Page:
On Christine Smith’s debut album, Tomorrow Blues, the first and last things you hear are some of the very first sounds the singer ever recorded: excerpts from cassette tapes she made as a child, singing for her grandmother.
“My whole family would gather around the tape recorder,” she recalls. “I had been playing the piano since I was 4, so it would be, ‘Get Chrissie to play the piano and sing on the tape for the relatives.’ When I listened to them, I felt I had to include that. This first record is who I am.”
From those old family recordings, to liner notes that quote Duke Ellington’s “Solitude”, to Smith’s own penchant for Tin Pan Alley songwriting and musical theater dramatics, Tomorrow Blues is steeped in a sepia-toned sensibility. You’d be forgiven for checking the recording date on the disc just to ensure that the album isn’t made up of some old 78s rescued from a flea market, or perhaps a demo acetate for an unproduced musical from the 1930s.
Listen to the fire-escape romance of “The Car Alarm Choir Lullaby”, the nocturnal reflections of “Age Of Indifference”, or the compressed melodrama of “Down The Street”, and you can’t help but think they don’t write ‘em like this anymore. Anachronism is something Smith eagerly embraces.
“I don’t really listen to modern music, and I wanted to put that across to people,” Smith says. “I am technically in the dark ages, in terms of what I like. I listen to cassette tapes and vinyl. I don’t have an iPod. I like to think that I can keep up the tradition of that kind of music — great American songwriters. They don’t write ‘em like that anymore. There is an innocence to them that I miss about a lot of modern music.”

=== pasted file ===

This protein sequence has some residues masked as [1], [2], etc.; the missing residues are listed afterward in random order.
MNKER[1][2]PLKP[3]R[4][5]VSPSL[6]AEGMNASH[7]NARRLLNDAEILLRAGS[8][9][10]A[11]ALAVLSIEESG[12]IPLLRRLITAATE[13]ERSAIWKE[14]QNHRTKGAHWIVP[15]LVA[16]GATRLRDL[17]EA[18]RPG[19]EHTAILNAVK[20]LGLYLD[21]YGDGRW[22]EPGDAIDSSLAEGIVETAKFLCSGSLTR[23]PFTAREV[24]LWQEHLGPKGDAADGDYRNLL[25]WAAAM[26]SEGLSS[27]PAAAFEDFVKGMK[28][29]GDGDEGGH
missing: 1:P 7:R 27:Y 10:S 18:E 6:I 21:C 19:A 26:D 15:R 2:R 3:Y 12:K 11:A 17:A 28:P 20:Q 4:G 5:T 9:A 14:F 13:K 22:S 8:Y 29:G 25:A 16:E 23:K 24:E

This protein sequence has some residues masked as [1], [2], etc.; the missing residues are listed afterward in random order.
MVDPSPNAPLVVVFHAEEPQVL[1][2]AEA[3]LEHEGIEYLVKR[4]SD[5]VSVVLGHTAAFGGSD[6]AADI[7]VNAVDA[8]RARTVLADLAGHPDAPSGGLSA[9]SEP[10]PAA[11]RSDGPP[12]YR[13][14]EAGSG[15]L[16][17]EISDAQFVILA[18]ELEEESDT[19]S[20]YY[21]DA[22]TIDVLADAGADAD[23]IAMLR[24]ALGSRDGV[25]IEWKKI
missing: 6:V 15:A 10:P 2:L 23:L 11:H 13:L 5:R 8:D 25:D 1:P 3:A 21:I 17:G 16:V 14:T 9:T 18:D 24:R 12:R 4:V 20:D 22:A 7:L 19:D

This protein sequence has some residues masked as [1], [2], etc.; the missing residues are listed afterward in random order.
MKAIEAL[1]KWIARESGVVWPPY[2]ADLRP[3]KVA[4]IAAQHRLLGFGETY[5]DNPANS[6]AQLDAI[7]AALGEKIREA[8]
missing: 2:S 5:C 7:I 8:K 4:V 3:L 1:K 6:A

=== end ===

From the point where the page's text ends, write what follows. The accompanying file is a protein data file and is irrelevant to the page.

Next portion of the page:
Smith’s professional music career began after high school, when she moved to England and landed a gig as music director on a weekly comedy satire stage revue. Eleven years later she returned to New York, gigged in a couple of postpunk outfits, and then found work onstage or in the studio with such diverse acts as Crash Test Dummies, Jesse Malin, Ryan Adams and Marah.
“I feel really lucky to work with the people I have worked with,” she says. “I have learned so much from everybody and everything. I have gotten so many opportunities to travel, to learn a lot about performing, songwriting, recording, and the music business in general.”
Although Tomorrow Blues was a long time coming, Smith says it came together relatively swiftly over the course of eight sessions, mostly recorded at the Brooklyn home studio of Kirk Henderson, bassist and keyboardist with Marah.
“I did everything in one or two takes,” she says. “I played almost everything on it myself. It was a nice, crazy process. I never knew what I was going to record next, what instrument I was going to record next, or where we were going to record next. ‘Hey, let’s record the guitar in the bathroom. Let’s beat this kick drum with a mallet covered in gaffer’s tape in the kitchen. Oh, somebody’s watching a football game in the next room.’ You can hear the toilet running in the background of another track. I like that stuff. It’s ambience.”
What you mercifully can’t hear on Tomorrow Blues is a straightforward, shallow love song. “I think almost every song has an element of a love song in it, an element of romance, but it is all caught up with lost love, expired love, unrequited love,” she observes. “I am not interested in writing anything particularly clever or angry or political. I find most of the time people find it refreshing because it is very honest. People identify with it a lot, and from what people have told me, it is pretty emotional. I think that is sweet. I’d like to keep it that way.”